If you apply the remote patch right now, you'll get a modified libvirt_qemud server which can handle both qemu and remote requests over the same socket. (Basically both qemu_internal.c and remote_internal.c connect to the same Unix domain socket, then depending on the "program number" encoded within the RPC messages, they get dispatched accordingly inside libvirt_qemud). The server is written to handle multiple connections at once using non-blocking poll, but once the server has assembled a whole incoming message, it then blocks while dealing with that message.
The problem occurs in the qemu case when the remote server issues a call into qemu_internal (now linked into the server), and qemu_internal then tries to connect out to the qemu daemon. Unfortunately the qemu daemon /is/ the remote server, which is blocked handling the current call. Thus it is unable to accept the new connection (from itself) and completely deadlocks.
One solution suggested was to have qemu_internal recognise when it is linked into the server and make local calls back to its counterpart in the server. However I think this is pretty ugly and unnecessarily complicates qemu_internal which shouldn't care how it is linked.
My thoughts on the long term solution -------------------------------------I'd really like to see the qemu case not require a daemon. At the moment (AFAICS) the qemu daemon serves two purposes: (a) it keeps track of the monitor file descriptors of the existing qemu processes, and (b) it handles the networking stuff, basically starting and stopping dnsmasq. (a) is easily handled, I think, by having qemu processes put their monitor sockets into a well-known directory. This has the other advantage that qemu processes can survive and continue after qemu programs restart. For the (b) case, I don't think networking which is a general service should be mixed up with qemu code.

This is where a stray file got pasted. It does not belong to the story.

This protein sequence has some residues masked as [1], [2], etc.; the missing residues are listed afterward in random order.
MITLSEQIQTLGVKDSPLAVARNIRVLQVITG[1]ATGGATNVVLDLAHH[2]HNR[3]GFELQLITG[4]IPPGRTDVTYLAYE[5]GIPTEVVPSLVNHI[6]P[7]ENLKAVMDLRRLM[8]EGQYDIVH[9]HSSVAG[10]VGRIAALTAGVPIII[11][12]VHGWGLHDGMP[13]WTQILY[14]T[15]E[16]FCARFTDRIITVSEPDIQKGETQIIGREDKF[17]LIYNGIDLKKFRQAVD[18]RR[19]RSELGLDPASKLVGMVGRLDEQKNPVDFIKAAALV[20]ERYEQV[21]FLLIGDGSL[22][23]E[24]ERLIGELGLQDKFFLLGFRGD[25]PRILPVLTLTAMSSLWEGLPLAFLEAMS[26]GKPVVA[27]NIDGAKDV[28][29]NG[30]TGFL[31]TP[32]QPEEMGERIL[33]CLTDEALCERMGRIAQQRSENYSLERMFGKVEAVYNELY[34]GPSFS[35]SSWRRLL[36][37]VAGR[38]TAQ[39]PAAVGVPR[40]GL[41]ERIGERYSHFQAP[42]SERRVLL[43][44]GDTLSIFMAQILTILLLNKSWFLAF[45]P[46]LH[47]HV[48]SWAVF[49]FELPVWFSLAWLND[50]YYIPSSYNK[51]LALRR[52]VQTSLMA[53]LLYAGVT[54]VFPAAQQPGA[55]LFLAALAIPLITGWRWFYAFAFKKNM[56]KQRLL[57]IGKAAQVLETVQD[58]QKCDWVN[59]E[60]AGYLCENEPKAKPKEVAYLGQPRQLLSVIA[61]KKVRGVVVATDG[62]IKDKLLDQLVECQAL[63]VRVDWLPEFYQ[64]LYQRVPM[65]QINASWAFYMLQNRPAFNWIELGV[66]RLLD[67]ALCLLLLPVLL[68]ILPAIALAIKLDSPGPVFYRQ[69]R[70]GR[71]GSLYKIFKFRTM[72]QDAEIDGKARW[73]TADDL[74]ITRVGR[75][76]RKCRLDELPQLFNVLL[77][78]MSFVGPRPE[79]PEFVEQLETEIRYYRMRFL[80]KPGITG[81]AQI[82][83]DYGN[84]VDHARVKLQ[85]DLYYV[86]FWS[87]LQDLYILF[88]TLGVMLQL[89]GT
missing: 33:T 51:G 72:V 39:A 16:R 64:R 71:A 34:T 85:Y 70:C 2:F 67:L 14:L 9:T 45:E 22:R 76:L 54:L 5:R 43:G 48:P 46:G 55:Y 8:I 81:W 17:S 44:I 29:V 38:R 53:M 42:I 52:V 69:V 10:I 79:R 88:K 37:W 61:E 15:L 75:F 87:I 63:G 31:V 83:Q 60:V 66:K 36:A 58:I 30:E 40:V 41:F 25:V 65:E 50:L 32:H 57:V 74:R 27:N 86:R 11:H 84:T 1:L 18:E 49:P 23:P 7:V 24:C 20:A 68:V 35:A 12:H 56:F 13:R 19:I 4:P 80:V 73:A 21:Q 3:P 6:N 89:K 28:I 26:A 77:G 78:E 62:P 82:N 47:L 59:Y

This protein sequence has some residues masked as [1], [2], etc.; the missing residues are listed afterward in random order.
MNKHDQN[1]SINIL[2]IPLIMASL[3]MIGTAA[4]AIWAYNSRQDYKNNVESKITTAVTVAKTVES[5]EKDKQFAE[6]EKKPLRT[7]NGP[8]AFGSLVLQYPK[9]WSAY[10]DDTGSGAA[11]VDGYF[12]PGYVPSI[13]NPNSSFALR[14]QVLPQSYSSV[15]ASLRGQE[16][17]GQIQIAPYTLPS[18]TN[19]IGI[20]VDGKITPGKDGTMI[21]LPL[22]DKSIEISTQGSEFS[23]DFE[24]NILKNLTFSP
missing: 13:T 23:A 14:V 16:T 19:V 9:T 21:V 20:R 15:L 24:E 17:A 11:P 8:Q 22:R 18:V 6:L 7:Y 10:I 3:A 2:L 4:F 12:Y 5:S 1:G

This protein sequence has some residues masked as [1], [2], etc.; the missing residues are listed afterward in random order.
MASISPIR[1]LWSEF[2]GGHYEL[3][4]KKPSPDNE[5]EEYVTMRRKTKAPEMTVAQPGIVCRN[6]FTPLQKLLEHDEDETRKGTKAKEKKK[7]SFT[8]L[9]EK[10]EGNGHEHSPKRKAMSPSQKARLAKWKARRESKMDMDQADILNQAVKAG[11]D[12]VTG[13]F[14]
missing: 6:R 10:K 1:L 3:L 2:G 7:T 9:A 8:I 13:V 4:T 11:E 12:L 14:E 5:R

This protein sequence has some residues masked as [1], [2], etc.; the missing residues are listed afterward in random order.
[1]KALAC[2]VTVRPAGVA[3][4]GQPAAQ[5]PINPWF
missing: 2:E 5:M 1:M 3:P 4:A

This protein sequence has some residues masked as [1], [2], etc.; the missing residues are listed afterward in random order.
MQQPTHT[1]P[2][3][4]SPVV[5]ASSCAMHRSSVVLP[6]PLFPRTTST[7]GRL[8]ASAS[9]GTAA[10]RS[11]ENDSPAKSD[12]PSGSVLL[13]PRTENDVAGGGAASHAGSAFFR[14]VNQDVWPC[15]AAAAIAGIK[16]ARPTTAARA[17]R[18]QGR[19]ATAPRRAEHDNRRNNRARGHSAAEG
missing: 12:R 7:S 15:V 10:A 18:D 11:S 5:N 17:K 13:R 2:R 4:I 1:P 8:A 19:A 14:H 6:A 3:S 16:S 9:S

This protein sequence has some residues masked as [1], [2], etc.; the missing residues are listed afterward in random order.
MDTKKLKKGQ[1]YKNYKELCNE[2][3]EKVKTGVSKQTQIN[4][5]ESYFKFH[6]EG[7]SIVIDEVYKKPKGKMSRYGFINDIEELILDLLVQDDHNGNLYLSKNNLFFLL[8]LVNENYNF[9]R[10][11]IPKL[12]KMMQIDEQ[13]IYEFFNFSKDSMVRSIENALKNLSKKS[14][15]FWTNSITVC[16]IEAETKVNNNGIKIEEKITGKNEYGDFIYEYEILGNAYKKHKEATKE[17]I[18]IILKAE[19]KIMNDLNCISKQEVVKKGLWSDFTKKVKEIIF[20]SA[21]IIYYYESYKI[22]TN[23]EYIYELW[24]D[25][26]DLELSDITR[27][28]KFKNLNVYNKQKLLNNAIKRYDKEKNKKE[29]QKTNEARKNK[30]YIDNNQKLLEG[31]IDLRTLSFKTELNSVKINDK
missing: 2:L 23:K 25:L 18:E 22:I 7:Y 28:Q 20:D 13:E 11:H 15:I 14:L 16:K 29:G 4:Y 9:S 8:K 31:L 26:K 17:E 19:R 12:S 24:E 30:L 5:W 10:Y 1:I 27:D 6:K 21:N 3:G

I think (although probably I've missed some things) that this means that qemu_internal could be implemented entirely as a local service, requiring no daemon. (In the case where qemu_internal needs to control a root-owned system-wide set of qemu processes then we'd still have to have a daemon, but it can be the remote daemon, same way that Xen will work).
My suggestion for a short term solution ---------------------------------------Since doing the above is way more than I'm going to do just to get remote working, my suggestion is that we have two daemons running, qemud and remote. Both would be built from the exact same codebase: the mode would be selected by having a 'libvirtd --remote' flag on the command line (or however, but the important thing is that they'd keep the same codebase).
This immediately fixes the deadlock problem because qemu_internal linked to the server is now talking to a different daemon.
Rich. As an aside, I don't particularly like this architecture. Linus has handed down to us an efficient operating system which is already capable of multiplexing different clients using a marvellous system called "multitasking". Hand-coding polling code inside a single process is really only necessary in very limited circumstances, such as highly tuned uniprocessor machines with enormous loads, and we are not likely to get into such a situation with libvirtd. If we ever did we'd need to benchmark a range of possible solutions. Processes on the other hand have real advantages, such as security through isolation and controlled sharing, and easy scalability onto SMP machines.
 Although I don't really understand the networking stuff too well, so perhaps it does other things.
 Except in the "remote-on-remote" case, but we should disallow this explicitly because it seems like it would be nothing but trouble.
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